After Dubbo's paramedics' staged a 24-hour strike on Tuesday, nurses and midwives took to the streets on Thursday.
Members of the NSW Nurses and Midwives Association walked off shifts for 24 hours from 7am on Thursday in the hope of getting answers from the state's health officials on demands for better working conditions.
Hospital floors were left to colleagues to ensure emergency units and critical services still had adequate personnel and NSW health monitored the situation across the state.
By 9am, the crowd had gathered on Macquarie Street and headed to the Talbragar Street office of Dubbo MP and minister for agriculture Dugald Saunders, who was at parliament house at the time.
Mr Saunders issued a statement assuring the protesters the NSW government is "committed to reaching a resolution in the best interest of patients and all our healthcare workers."
Midwife Jennifer Humphreys told the Daily Liberal she walked out of Dubbo Base Hospital in protest over a large gap in midwife-to-patient and their babies ratio, as an example is 17 mums and newborns against one or two senior midwives assisted by one student midwife.
That ratio is mainly for single births and Dubbo's families are known to have "a very good [record] with twins having 29 sets last year and 26 sets the previous year."
The current maternity care system only counts a mother and one baby born but twins are not yet recorded, Ms Humphreys said.
"Midwifery is not a set number of beds compared with nursing. We could have 17 women in post natal ward and every one of them have a baby and maybe sets of twins and they're not counting twins.
"We're observing those mums and babies, checking their blood sugar, hearing, checking how mums are doing with feeding their babies, testing babies' hearing and doing wellness checks."
Ms Humphreys described her latest three nights of work. She had looked after four women three days ago with a student midwife, two days ago cared for nine women while she was assisted by an intern with six weeks' experience, and the previous night before protesting, she cared for mothers and their babies at the ward by herself while a colleague went on caesarean section duty.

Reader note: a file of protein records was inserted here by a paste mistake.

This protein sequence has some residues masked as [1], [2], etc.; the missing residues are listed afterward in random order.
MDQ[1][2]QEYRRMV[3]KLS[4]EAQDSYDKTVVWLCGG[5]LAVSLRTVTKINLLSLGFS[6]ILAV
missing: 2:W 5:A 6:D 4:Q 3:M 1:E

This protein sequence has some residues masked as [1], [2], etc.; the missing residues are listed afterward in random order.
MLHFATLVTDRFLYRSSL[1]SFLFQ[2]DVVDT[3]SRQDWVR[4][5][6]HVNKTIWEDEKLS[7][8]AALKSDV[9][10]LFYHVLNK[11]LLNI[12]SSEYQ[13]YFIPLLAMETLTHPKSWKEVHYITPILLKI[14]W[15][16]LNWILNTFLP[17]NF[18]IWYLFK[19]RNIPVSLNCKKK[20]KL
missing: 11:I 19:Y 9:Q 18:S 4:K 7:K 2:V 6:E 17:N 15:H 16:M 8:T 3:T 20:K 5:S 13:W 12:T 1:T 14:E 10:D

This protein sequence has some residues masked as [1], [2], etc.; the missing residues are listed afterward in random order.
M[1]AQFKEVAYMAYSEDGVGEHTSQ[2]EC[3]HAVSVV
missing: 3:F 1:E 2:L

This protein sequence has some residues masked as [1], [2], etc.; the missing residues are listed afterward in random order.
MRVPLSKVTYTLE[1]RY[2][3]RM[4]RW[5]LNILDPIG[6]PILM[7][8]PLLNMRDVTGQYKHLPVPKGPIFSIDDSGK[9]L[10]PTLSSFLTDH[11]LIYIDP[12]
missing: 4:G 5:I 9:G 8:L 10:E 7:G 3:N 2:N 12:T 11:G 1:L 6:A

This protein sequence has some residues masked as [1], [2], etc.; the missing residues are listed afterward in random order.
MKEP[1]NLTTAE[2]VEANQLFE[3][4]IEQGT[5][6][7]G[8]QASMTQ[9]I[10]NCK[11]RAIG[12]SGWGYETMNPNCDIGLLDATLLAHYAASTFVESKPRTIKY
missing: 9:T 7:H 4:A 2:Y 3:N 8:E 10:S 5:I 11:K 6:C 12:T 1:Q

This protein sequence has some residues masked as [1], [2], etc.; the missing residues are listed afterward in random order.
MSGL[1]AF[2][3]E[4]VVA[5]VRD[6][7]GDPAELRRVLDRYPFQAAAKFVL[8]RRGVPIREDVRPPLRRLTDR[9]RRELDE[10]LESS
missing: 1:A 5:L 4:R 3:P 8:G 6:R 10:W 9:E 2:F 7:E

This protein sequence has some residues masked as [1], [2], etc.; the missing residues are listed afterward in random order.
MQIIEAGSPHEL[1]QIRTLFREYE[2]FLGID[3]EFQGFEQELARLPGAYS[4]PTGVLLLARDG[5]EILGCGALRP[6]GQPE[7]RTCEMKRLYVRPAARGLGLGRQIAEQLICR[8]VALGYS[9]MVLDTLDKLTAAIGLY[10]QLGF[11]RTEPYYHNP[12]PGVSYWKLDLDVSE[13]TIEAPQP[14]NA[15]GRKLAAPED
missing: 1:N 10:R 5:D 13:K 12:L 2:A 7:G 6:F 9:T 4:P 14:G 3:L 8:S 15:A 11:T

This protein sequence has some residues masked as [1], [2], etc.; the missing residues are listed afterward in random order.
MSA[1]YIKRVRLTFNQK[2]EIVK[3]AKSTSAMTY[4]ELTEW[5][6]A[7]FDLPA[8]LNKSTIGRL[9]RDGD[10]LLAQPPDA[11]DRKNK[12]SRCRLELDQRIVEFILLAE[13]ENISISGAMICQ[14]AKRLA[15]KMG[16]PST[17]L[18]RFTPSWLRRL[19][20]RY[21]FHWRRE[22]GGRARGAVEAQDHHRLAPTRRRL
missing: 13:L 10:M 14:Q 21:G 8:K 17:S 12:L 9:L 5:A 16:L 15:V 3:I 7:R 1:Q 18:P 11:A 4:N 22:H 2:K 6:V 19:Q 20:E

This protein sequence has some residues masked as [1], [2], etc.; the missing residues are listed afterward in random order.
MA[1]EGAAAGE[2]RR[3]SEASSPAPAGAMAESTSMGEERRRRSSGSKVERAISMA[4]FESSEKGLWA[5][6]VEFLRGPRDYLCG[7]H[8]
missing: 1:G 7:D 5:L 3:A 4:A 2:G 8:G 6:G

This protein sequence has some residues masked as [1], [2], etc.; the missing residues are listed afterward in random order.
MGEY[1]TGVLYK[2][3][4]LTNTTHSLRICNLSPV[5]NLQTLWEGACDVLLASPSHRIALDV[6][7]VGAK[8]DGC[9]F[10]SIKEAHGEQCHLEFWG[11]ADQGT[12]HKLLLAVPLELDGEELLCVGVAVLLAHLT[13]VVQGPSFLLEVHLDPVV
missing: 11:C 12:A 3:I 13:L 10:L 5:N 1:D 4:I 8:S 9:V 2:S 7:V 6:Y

"You wonder why we're burnt out?" Ms Humphreys said. Ms Humphreys has been practising since 1995 and has "stopped counting after delivering 1000 babies in 2008."
Emergency department nurse Kate Butler worked with COVID-19 frontline staff at Dubbo as pandemic cases escalated and she saw staff doubling shifts and working a minimum of 18 hours a day while responding to over 150 patients coming through daily.
"Head to toe in PPE sweating, thirsty, no toilet breaks, just exhausting. You're entering with sick patients in isolation room you cant leave. It's enormous," she said.
Kelly Crosby, president of the Dubbo NSWNMA, said they agreed to do double shifts to cover for the increased staff shortages on Thursday even though they are exhausted because "we don't want to let our teammates down so we put our hand up."
Dubbo has more than 500 nursing and midwives while statewide an estimated 70,000 staff to include allied health services are serving at over 160 hospitals and health units.
The spokesperson said NSW Health has been boosting staffing shortage with new interns who graduated from their medical field degrees at the start of every year to "replenish workforce supply".
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